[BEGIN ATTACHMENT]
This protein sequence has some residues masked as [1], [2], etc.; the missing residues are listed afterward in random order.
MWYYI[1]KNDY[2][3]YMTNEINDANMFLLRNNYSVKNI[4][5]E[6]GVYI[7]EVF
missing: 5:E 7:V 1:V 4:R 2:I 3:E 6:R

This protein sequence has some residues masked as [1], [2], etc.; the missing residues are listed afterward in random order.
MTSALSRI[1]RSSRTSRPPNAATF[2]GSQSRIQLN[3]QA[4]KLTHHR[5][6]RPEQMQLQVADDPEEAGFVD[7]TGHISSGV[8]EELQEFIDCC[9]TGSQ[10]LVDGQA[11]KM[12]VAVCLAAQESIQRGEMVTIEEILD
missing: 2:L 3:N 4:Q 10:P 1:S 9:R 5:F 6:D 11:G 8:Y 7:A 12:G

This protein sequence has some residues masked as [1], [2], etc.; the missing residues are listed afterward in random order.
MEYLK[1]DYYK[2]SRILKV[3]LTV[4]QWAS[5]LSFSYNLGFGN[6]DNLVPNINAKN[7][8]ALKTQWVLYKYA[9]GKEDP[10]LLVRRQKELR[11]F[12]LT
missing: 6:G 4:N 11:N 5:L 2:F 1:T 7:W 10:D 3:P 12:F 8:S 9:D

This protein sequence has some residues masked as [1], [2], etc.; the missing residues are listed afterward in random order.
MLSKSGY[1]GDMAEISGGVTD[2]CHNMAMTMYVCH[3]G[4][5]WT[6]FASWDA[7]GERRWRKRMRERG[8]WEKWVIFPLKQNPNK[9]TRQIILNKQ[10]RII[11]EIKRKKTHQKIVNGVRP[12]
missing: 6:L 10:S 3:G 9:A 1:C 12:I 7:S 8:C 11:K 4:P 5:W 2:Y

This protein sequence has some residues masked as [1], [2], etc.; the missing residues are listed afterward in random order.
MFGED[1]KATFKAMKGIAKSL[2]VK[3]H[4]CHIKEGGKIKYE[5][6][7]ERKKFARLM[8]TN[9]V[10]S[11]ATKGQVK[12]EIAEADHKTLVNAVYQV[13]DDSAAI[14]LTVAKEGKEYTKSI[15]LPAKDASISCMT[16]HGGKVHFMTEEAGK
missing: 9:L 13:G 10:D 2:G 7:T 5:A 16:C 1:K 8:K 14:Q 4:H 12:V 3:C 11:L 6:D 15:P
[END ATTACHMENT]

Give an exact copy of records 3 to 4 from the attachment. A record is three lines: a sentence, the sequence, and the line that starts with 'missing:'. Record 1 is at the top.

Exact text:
This protein sequence has some residues masked as [1], [2], etc.; the missing residues are listed afterward in random order.
MEYLK[1]DYYK[2]SRILKV[3]LTV[4]QWAS[5]LSFSYNLGFGN[6]DNLVPNINAKN[7][8]ALKTQWVLYKYA[9]GKEDP[10]LLVRRQKELR[11]F[12]LT
missing: 6:G 4:N 11:N 5:L 2:F 1:T 7:W 10:D 3:P 12:F 8:S 9:D

This protein sequence has some residues masked as [1], [2], etc.; the missing residues are listed afterward in random order.
MLSKSGY[1]GDMAEISGGVTD[2]CHNMAMTMYVCH[3]G[4][5]WT[6]FASWDA[7]GERRWRKRMRERG[8]WEKWVIFPLKQNPNK[9]TRQIILNKQ[10]RII[11]EIKRKKTHQKIVNGVRP[12]
missing: 6:L 10:S 3:G 9:A 1:C 12:I 7:S 8:C 11:K 4:P 5:W 2:Y